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Q&A: “Being in the Archive: Indigenous Research Methodologies and the Allure of Archives” -- A Virtual Discussion with Johannah Bird

Extended answers from Johannah Bird (JB), panelist from “Relationships, Reciprocity, and Responsibilities: Indigenous Studies in Archives and Beyond,” panel 3: Indigenous Researchers in Non-Native Archives (Click here to watch)

Question: How can research programs support specific emotional needs of researchers experiencing or re-experiencing trauma through archival work? (Bimadoshka Pucan)
JB: Thank you for this question. I think developing awareness around how histories of colonialism and racism can (and do) come to bear on researchers’ experiences both in and outside archives is important. This requires knowledge—of these histories and of the range of ways researchers can be impacted by the materials they work with. As a practical example, it helps if a researcher doesn’t have to educate the staff and archivists who are working with them about, say, Indigenous histories while the researchers are also trying to do their own work in the archives. However, what a research program—and the folks who administer it—is able to do depends on the program itself. From my own experience, my archival research processes have always benefited from being in contact with other scholars and thinkers, both Indigenous and non-Indigenous, who are thinking about similar questions and issues and with whom (if not in person, then through their work) I can process my own experiences. So, developing ways for researchers to have that support from knowledgeable, experienced peers or colleagues is important. Finally, what is being done within archives to mitigate the possibilities of re-traumatization? What conditions of support, care, and understanding surround troubling materials?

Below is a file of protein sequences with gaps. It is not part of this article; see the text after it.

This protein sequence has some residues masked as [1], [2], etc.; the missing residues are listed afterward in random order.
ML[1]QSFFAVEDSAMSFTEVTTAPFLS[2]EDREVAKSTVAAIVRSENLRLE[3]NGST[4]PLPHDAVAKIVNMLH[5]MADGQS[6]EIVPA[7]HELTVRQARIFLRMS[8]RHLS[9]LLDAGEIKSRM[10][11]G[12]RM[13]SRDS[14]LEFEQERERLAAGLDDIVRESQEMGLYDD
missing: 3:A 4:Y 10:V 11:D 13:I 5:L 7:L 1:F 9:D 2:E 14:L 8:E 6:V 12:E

Question: Can you talk more about your experiences at the Six Nations Archives as a model for what non-Native archives can do to better care for Indigenous researchers? (Anonymous)
JB: My relationship with the Deyohahá:ge: The Indigenous Knowledge Centre is facilitated by my participation in the Two Row Research Partnership, a group of researchers and thinkers committed to thinking about research methodologies arising from the Two Row Wampum. As a group of both Indigenous and non-Indigenous thinkers, we are hosted by Deyohahá:ge: and also work to support the Knowledge Centre in practical ways. I have not conducted extensive research in the collections at Deyohahá:ge:, but I have always experienced hospitality that I do not often experience in state archives. Deyohahá:ge: is focused on Haudenosaunee collections, reflecting its place in Six Nations of the Grand River, but as a non-local Anishinabee, I felt welcomed and was provided with materials to help me begin thinking with folks in Six Nations in reference to their stories, history, and epistemologies. There are also so many things assumed or taken for granted at a place like Deyohahá:ge:--the responsibility to serve the local community, the necessity of repatriation, centering Indigenous knowledge and experience in research, understanding around the stakes of research priorities for Indigenous researchers, to name a few. 


Question: What can archives do to improve care for researchers? (Anonymous)
JB: First and foremost, learn about colonial histories and the ways archives and archival processes have been and are implicated in these histories (e.g., reifying notion of Indigenous people as always objects of study). 


Question: Johannah, thank you for sharing your feelings you felt working with archives. I, too, work with our Peoples ethnographic material and was an ethnographic manuscript transcriber so the emotions that humans can feel I went through very one of them. Do you think some of the materials should be kept private regarding burials and ceremonies?  The informants were interviewed by their family members otherwise they wouldn't have shared any of this info with the anthropologists of UC Berkeley California. (Danelle Gutierrez)
JB: I am unfamiliar with the question-asker’s context, but I do see a place for some archives remaining or becoming private. However, I think it is difficult to make general rules about this applied to all contexts. Rather, the communities affected by the materials should be able to impact this kind of decision.